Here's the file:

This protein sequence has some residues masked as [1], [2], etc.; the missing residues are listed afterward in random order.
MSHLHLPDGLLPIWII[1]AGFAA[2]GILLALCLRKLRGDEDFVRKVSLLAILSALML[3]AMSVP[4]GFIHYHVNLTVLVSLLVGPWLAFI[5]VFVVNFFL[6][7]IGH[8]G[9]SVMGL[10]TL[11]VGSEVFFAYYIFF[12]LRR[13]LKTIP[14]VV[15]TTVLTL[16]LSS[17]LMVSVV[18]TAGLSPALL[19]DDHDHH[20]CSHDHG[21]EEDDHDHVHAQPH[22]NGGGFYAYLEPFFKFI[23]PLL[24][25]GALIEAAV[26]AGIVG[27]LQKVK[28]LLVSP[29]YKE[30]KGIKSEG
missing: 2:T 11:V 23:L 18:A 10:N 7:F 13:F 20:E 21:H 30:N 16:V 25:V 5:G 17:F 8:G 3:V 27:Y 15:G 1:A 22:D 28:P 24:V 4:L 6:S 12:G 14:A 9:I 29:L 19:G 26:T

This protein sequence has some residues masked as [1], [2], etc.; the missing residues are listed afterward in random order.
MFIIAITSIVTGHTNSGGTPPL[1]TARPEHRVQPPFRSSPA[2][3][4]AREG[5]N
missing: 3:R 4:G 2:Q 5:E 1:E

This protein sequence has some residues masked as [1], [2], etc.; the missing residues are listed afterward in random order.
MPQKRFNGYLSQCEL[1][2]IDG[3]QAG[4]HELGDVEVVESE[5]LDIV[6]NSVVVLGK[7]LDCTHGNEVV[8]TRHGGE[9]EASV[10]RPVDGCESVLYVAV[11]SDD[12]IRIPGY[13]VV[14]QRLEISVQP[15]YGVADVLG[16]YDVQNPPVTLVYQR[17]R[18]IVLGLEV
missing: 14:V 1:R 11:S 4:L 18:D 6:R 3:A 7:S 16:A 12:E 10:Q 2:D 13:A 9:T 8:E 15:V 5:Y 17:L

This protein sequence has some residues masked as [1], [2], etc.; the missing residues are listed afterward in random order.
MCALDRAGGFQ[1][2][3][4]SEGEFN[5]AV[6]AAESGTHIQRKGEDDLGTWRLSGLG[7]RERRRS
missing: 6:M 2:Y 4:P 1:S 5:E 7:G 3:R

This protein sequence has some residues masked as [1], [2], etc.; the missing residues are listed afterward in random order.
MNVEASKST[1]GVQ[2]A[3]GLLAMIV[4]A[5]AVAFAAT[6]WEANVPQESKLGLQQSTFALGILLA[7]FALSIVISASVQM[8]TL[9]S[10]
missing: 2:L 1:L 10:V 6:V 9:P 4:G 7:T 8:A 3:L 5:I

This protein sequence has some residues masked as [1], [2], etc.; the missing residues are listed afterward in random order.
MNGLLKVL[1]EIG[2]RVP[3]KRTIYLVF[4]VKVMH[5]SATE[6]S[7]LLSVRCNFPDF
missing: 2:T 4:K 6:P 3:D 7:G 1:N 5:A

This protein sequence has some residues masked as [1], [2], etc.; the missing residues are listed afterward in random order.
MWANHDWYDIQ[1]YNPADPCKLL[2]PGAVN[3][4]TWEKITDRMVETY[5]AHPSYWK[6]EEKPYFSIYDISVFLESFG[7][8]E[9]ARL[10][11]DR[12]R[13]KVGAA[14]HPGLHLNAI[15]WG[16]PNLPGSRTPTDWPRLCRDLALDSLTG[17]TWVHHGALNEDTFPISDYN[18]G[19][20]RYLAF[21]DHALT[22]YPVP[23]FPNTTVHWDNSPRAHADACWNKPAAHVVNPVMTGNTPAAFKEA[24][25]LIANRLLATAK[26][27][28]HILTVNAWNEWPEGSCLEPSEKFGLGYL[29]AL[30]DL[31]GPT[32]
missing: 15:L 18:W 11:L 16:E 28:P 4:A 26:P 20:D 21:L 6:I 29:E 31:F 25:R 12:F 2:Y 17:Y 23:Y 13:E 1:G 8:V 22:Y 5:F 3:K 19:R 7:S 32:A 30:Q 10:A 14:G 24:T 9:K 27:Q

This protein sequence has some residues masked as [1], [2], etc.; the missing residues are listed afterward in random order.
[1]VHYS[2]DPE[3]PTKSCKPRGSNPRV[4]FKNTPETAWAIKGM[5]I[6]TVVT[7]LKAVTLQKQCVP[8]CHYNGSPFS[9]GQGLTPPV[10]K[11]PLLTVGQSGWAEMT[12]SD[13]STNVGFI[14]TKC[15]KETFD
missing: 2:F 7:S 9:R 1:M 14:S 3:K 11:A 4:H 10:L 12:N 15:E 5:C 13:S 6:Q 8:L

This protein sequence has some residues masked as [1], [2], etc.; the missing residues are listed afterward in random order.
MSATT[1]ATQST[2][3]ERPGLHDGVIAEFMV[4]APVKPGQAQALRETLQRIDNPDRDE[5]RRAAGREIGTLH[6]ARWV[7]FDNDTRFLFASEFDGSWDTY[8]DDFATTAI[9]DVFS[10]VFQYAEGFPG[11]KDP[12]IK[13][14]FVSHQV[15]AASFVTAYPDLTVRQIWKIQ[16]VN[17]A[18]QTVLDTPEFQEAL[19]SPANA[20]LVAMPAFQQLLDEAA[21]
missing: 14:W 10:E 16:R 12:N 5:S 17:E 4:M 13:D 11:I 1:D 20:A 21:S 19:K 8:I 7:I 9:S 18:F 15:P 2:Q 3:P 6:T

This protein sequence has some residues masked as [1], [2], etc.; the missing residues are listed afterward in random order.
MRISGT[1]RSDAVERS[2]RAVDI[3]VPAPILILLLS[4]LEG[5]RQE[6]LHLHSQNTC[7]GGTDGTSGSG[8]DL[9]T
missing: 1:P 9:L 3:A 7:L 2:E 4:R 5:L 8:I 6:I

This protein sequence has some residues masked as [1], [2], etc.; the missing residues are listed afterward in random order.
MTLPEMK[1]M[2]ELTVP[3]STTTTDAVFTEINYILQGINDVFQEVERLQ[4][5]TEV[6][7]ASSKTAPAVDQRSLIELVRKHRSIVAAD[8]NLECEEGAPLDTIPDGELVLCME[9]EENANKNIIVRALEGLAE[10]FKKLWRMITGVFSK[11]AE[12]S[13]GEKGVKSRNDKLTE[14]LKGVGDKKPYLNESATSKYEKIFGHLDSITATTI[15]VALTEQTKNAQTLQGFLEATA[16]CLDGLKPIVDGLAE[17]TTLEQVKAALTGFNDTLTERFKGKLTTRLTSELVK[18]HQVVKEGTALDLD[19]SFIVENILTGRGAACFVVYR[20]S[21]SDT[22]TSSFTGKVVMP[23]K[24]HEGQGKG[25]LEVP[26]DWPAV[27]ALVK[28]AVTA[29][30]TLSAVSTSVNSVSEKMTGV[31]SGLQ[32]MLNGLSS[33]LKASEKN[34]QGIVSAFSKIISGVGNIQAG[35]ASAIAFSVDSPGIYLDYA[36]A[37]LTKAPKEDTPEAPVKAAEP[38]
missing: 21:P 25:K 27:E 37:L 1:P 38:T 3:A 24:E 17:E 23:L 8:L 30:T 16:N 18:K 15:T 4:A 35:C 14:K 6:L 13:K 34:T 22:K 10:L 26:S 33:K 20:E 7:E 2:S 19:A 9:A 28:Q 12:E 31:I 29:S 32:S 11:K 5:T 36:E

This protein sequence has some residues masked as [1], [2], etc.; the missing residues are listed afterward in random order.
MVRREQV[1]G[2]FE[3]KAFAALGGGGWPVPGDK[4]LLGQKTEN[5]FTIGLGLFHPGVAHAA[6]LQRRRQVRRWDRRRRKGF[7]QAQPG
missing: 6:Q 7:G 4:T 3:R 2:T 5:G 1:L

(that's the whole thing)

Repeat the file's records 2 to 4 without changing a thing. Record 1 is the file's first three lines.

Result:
This protein sequence has some residues masked as [1], [2], etc.; the missing residues are listed afterward in random order.
MFIIAITSIVTGHTNSGGTPPL[1]TARPEHRVQPPFRSSPA[2][3][4]AREG[5]N
missing: 3:R 4:G 2:Q 5:E 1:E

This protein sequence has some residues masked as [1], [2], etc.; the missing residues are listed afterward in random order.
MPQKRFNGYLSQCEL[1][2]IDG[3]QAG[4]HELGDVEVVESE[5]LDIV[6]NSVVVLGK[7]LDCTHGNEVV[8]TRHGGE[9]EASV[10]RPVDGCESVLYVAV[11]SDD[12]IRIPGY[13]VV[14]QRLEISVQP[15]YGVADVLG[16]YDVQNPPVTLVYQR[17]R[18]IVLGLEV
missing: 14:V 1:R 11:S 4:L 18:D 6:R 3:A 7:S 16:A 12:E 10:Q 2:D 13:A 9:T 8:E 15:V 5:Y 17:L

This protein sequence has some residues masked as [1], [2], etc.; the missing residues are listed afterward in random order.
MCALDRAGGFQ[1][2][3][4]SEGEFN[5]AV[6]AAESGTHIQRKGEDDLGTWRLSGLG[7]RERRRS
missing: 6:M 2:Y 4:P 1:S 5:E 7:G 3:R